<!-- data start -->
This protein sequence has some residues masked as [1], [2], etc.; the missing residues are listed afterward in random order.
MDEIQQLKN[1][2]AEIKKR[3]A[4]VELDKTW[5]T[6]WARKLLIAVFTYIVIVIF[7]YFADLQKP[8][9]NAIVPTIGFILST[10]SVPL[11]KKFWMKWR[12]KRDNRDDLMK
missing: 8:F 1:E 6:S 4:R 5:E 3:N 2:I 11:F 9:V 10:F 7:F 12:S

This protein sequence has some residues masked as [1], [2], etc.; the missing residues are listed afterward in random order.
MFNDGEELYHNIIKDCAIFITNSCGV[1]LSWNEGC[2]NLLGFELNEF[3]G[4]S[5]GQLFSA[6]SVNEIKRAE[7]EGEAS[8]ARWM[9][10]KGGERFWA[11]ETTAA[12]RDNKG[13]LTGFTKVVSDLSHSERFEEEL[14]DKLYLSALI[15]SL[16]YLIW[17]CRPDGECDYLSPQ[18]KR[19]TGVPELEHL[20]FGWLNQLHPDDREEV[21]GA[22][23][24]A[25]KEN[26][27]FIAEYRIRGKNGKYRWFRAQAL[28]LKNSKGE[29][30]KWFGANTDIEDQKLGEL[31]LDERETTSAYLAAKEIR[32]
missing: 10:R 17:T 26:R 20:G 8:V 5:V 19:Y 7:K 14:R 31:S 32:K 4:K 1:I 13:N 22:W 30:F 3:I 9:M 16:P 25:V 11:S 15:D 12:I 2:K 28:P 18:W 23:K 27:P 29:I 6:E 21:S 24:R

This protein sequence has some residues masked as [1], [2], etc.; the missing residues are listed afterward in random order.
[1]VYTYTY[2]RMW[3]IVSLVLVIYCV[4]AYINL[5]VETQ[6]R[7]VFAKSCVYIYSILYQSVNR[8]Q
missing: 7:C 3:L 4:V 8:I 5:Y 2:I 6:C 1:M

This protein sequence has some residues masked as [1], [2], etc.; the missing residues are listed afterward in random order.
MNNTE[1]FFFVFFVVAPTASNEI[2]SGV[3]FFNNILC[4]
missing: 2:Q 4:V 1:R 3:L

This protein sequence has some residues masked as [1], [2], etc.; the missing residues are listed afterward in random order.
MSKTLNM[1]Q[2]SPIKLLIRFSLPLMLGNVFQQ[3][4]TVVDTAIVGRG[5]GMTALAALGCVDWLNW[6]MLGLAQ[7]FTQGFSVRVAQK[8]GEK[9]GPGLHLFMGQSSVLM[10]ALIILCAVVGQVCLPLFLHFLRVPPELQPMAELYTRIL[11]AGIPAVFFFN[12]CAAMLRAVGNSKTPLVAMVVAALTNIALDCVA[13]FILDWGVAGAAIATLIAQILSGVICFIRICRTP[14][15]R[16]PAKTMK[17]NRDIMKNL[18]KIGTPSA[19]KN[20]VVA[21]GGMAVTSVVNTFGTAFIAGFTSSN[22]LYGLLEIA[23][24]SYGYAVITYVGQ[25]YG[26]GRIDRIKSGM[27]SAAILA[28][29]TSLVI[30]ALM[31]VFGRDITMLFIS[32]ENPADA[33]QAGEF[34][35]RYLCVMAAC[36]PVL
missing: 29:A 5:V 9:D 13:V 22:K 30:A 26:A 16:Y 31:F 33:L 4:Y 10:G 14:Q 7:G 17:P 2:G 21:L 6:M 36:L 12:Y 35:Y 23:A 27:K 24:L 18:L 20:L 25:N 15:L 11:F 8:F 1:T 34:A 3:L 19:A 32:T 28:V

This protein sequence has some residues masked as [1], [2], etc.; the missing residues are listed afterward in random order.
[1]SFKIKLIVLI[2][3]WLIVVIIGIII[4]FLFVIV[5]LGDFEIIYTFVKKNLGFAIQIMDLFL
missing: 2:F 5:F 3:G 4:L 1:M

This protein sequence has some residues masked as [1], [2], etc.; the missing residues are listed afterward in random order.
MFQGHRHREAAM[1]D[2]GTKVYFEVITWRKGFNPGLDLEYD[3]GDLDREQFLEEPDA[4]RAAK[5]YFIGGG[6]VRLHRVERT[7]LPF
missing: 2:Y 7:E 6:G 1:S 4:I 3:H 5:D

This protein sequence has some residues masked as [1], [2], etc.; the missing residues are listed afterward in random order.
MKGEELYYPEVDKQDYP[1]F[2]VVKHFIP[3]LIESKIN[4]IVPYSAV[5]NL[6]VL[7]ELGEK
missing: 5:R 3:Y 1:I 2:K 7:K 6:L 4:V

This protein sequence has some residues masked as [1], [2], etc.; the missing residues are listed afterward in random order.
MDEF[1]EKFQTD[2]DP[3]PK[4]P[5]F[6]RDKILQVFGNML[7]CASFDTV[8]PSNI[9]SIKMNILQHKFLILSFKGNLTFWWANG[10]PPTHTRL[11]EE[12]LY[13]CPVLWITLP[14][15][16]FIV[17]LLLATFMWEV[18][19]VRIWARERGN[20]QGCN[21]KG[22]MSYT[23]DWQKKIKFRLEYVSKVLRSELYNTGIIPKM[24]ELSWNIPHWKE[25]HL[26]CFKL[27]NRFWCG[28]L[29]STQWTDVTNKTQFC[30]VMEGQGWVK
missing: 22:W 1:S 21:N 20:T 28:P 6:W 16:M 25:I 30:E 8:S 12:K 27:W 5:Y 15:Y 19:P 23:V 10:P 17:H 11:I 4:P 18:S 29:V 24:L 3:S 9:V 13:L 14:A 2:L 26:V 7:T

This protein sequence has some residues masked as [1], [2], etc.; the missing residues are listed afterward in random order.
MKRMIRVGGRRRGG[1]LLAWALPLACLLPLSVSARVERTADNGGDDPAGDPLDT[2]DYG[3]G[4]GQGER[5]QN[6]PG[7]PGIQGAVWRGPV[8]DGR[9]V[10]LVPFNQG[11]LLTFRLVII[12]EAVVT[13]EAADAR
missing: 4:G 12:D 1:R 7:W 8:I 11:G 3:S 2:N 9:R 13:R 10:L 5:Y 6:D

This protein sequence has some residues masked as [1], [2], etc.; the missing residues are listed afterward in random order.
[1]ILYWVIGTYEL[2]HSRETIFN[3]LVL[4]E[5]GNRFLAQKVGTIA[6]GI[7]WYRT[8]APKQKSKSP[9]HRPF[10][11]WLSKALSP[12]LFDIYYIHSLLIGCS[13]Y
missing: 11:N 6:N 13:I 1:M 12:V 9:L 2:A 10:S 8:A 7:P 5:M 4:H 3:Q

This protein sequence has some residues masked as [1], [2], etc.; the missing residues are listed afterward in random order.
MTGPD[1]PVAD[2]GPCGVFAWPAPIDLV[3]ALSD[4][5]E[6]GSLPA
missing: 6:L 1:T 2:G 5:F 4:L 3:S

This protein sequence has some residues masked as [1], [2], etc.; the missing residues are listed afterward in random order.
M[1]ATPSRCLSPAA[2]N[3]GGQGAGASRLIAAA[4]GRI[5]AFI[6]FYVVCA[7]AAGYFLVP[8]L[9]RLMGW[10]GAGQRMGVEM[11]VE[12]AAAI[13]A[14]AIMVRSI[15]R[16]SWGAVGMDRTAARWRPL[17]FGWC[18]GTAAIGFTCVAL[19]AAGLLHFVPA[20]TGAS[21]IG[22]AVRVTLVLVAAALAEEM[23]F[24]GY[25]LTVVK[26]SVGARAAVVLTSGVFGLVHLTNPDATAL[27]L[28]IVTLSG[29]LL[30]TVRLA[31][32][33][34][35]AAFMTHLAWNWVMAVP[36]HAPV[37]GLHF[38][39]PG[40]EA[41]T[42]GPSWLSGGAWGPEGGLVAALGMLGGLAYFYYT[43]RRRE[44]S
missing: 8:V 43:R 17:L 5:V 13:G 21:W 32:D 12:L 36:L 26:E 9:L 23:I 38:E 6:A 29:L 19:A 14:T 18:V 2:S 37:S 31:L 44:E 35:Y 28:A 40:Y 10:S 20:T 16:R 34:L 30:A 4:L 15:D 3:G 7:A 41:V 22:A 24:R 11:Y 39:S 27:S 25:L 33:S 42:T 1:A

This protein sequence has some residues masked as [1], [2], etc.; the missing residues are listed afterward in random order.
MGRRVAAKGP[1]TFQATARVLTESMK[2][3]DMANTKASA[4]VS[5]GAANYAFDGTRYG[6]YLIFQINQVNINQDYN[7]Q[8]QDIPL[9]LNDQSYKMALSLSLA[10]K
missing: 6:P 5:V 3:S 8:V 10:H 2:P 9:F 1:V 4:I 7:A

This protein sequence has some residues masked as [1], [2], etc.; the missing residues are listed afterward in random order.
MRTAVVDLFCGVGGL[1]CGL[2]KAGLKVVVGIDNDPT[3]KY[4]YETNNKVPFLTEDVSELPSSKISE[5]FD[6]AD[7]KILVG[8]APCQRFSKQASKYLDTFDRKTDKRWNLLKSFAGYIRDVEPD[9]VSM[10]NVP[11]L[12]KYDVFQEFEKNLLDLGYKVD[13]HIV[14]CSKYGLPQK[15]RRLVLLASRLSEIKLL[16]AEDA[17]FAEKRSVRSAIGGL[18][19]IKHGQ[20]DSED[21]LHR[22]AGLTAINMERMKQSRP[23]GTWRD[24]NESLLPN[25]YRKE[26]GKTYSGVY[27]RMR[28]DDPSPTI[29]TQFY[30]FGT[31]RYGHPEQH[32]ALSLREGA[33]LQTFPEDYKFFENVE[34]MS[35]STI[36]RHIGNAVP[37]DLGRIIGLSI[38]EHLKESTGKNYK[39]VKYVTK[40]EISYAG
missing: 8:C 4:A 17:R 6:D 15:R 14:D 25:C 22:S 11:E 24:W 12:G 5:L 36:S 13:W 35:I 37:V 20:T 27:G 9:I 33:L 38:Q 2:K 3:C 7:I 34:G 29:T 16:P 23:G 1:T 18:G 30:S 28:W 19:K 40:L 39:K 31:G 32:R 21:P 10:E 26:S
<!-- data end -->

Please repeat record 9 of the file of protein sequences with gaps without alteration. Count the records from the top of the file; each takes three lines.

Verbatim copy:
This protein sequence has some residues masked as [1], [2], etc.; the missing residues are listed afterward in random order.
MDEF[1]EKFQTD[2]DP[3]PK[4]P[5]F[6]RDKILQVFGNML[7]CASFDTV[8]PSNI[9]SIKMNILQHKFLILSFKGNLTFWWANG[10]PPTHTRL[11]EE[12]LY[13]CPVLWITLP[14][15][16]FIV[17]LLLATFMWEV[18][19]VRIWARERGN[20]QGCN[21]KG[22]MSYT[23]DWQKKIKFRLEYVSKVLRSELYNTGIIPKM[24]ELSWNIPHWKE[25]HL[26]CFKL[27]NRFWCG[28]L[29]STQWTDVTNKTQFC[30]VMEGQGWVK
missing: 22:W 1:S 21:N 20:T 28:P 6:W 16:M 25:I 30:E 8:S 12:K 27:W 5:Y 15:Y 19:P 23:V 10:P 17:H 11:I 4:P 18:S 29:V 24:L 3:S 9:V 13:L 14:A 2:L 26:V 7:T